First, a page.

Another notable example of Paulson’s conflicts concerns the rescue of American International Group. As reported by Gretchen Morgenson of the New York Times, Goldman Sachs was AIG’s largest trading partner. An AIG bankruptcy would have blown a hole of perhaps as much as $20 billion in Goldman’s balance sheet—significant even by masters-of-the-universe standards. Although the insurer’s rescue was conducted by the Federal Reserve Board, not the Treasury, Paulson’s views were probably not immaterial to the outcome. Moreover, Lloyd Blankfein, Paulson’s successor at Goldman, was reportedly in the room as the AIG bailout was negotiated.
Under the circumstances, it is hard to see why Paulson did not long ago resign as Treasury chief. Even if he had not suffered so clearly from conflicts of interest, his failure to take timely action long ago was itself sufficient reason for him to fall on his sword. After all, it was not as if the crisis came as a complete surprise. As far back as 2002, the inflating bubble was presciently identified by Dean Baker, as well as by Warren Buffett. Yale economist Robert Shiller and financier Jim Rogers were among others who saw the disaster coming, and the Basel-based Bank of International Settlements gave Paulson a particularly blunt warning in the summer of 2007.
Paulson’s tough-it-out demeanor seems in character, however, when viewed in the context of the Bush administration’s appalling record on predatory lending. In the face of strong pressure from state attorneys general and other officials in 49 states in the first half of this decade, the administration chose not just to sweep shocking evidence under the carpet but actively took the predators’ side against their critics. The scandal was highlighted in a Feb. 14 op-ed by Eliot Spitzer, who charged that America’s financial markets would be “threatened” if predatory lending was left unchecked. (In the view of many observers, it was not a coincidence that less than a month later federal investigators leaked evidence of a sex scandal that forced the New York governor’s resignation.)
The Bush administration aside, almost everyone else in the American policymaking and intellectual establishment is coming round to the idea that financial deregulation has gone too far. Finance simply cannot be left to its own notoriously conflicted devices. Not only does it play a central role in any economy—think of it as a central nervous system—but it is an industry in which unique temptations are at work—perverse incentives that, in the absence of wise and effective oversight, constantly foster exploitative practices, instability, and all too often, as is abundantly clear from recent events, outright self-destruction.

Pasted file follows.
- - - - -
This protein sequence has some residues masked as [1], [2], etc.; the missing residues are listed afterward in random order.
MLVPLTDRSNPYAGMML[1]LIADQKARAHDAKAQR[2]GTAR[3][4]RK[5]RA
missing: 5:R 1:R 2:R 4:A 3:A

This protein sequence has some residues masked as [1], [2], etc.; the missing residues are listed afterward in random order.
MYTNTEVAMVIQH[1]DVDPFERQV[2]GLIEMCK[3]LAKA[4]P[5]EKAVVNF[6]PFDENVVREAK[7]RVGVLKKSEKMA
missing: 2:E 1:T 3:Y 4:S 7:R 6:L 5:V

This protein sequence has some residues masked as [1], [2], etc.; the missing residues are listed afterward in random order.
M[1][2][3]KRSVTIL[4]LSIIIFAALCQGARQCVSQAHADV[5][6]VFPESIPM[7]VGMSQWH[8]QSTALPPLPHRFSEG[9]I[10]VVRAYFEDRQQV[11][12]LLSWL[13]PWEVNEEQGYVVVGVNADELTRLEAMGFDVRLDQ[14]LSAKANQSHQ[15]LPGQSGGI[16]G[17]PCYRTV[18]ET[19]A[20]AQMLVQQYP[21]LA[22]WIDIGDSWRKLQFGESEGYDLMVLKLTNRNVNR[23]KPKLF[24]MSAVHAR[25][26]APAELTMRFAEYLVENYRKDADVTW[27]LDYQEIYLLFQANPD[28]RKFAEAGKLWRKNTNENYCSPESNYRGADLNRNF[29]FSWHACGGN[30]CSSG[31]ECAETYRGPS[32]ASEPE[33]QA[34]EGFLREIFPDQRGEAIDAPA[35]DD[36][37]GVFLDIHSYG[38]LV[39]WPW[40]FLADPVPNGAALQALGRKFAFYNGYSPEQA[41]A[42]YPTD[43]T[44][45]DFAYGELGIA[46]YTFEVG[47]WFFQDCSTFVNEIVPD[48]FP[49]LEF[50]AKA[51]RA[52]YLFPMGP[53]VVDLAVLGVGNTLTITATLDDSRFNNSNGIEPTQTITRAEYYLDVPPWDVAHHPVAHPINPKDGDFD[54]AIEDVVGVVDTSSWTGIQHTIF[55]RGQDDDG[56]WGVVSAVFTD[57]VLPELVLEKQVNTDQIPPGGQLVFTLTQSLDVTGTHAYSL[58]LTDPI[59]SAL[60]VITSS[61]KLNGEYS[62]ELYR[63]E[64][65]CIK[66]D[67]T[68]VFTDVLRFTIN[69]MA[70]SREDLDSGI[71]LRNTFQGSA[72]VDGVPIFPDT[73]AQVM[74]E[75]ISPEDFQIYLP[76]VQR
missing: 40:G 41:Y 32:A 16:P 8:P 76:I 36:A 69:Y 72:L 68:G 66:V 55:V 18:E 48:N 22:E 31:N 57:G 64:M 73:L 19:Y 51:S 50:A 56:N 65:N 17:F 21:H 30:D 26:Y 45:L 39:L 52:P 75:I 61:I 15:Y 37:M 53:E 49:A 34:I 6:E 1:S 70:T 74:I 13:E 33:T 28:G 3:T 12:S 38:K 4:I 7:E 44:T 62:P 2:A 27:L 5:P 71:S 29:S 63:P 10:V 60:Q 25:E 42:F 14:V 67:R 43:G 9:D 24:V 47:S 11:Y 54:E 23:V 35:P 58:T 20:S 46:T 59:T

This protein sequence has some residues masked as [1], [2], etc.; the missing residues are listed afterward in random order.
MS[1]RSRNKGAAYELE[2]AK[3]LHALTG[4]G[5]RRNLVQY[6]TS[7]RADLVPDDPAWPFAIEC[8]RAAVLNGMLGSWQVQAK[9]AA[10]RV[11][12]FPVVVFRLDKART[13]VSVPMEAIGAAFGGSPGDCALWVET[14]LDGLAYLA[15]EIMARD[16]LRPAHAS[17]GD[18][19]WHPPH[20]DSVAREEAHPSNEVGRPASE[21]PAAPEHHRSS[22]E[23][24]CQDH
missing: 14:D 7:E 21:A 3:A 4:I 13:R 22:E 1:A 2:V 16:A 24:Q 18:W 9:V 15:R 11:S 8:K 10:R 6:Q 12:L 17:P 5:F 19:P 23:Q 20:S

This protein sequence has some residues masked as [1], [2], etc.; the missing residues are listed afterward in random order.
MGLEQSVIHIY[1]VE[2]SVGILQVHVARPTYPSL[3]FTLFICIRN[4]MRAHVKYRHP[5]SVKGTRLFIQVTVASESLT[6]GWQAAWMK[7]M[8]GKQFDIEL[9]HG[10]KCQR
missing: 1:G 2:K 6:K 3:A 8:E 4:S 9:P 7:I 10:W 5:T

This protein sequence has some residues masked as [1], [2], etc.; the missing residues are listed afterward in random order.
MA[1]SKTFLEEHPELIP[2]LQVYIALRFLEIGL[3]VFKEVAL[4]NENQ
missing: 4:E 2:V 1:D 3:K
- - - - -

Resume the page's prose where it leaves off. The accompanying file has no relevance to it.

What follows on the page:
Of course, many commentators on the Right condemn regulation as incompatible with conservative tradition. But a glance at history reveals that this is not necessarily the case. The move to regulate finance in Britain, for instance, has been often led by the Tories, who during Robert Peel’s term as prime minister passed the Companies Act of 1844 and went on under Harold Macmillan to pass the Prevention of Frauds (Investment) Act in 1958. In the United States, the Sherman Act of 1890, the first U.S. legislation to rein in monopolies, was pushed through by Republican Sen. John Sherman and signed into law by fellow Republican Benjamin Harrison. The McFadden Act of 1927, which curbed the right of banks to do business across state lines, similarly reflected Republican concerns.
True, the Glass-Steagall Act of 1933 was authored by two Democrats, Sen. Carter Glass and Rep. Henry Steagall. But neither was a Naderite radical. These Democrats of the Old South—hailing from Virginia and Alabama respectively—were stout conservatives. Their legislation not only created the FDIC, but built a famous firewall between commercial banks and brokerage houses by banning the former from underwriting securities. This firewall, finally dismantled in 1999, was intended to avoid certain notorious conflicts that had often left the public shortchanged in the Roaring Twenties.
In this regard it is interesting to reread the American conservative movement’s favorite economist, Milton Friedman. It was Friedman more than any other thinker who inspired the rightward shift in American economic thinking that began in the latter half of the 1970s. Few economists have been more often cited by the U.S. banking and brokerage lobby in pressing for ever greater deregulation.
But while Friedman was an outspoken critic of regulation in most other aspects of the economy, he was largely silent on financial regulation. The subject is notable for its complete absence from his influential 1980 book Free to Choose. Writing with his wife Rose, he railed against many other forms of regulation, not least the Interstate Commerce Commission, the Food and Drug Administration, and the Environmental Protection Agency. Yet the book made no mention of the Glass-Steagall Act or the other financial regulations introduced in the 1930s—this despite the fact that banks were already promoting the cause of financial deregulation at the time of the book’s publication. This is more remarkable for the fact that Friedman was probably the world’s foremost authority on the 1929 Wall Street crash and the Great Depression.